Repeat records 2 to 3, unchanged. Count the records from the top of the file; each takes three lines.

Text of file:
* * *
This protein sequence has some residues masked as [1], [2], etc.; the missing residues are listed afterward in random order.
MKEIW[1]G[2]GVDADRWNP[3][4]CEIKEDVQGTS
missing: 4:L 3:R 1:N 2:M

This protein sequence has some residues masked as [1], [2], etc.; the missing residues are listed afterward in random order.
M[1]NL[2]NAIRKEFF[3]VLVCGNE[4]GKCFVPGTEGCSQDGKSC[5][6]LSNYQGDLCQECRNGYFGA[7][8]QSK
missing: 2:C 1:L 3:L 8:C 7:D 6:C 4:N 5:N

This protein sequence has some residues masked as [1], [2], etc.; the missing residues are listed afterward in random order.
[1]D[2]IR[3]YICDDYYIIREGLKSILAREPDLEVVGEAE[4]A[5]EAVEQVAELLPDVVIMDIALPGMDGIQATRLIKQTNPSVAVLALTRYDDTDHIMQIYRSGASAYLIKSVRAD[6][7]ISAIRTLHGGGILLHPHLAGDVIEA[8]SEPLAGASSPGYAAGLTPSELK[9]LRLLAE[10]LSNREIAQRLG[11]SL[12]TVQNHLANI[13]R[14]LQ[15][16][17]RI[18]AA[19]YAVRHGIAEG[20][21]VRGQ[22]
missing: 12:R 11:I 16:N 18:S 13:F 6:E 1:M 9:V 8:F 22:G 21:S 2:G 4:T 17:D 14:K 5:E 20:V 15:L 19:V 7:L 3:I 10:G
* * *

This protein sequence has some residues masked as [1], [2], etc.; the missing residues are listed afterward in random order.
M[1]NL[2]NAIRKEFF[3]VLVCGNE[4]GKCFVPGTEGCSQDGKSC[5][6]LSNYQGDLCQECRNGYFGA[7][8]QSK
missing: 2:C 1:L 3:L 8:C 7:D 6:C 4:N 5:N

This protein sequence has some residues masked as [1], [2], etc.; the missing residues are listed afterward in random order.
[1]D[2]IR[3]YICDDYYIIREGLKSILAREPDLEVVGEAE[4]A[5]EAVEQVAELLPDVVIMDIALPGMDGIQATRLIKQTNPSVAVLALTRYDDTDHIMQIYRSGASAYLIKSVRAD[6][7]ISAIRTLHGGGILLHPHLAGDVIEA[8]SEPLAGASSPGYAAGLTPSELK[9]LRLLAE[10]LSNREIAQRLG[11]SL[12]TVQNHLANI[13]R[14]LQ[15][16][17]RI[18]AA[19]YAVRHGIAEG[20][21]VRGQ[22]
missing: 12:R 11:I 16:N 18:S 13:F 6:E 1:M 9:V 8:F 22:G 21:S 2:G 4:T 17:D 14:K 5:E 20:V 15:L 19:V 7:L 3:I 10:G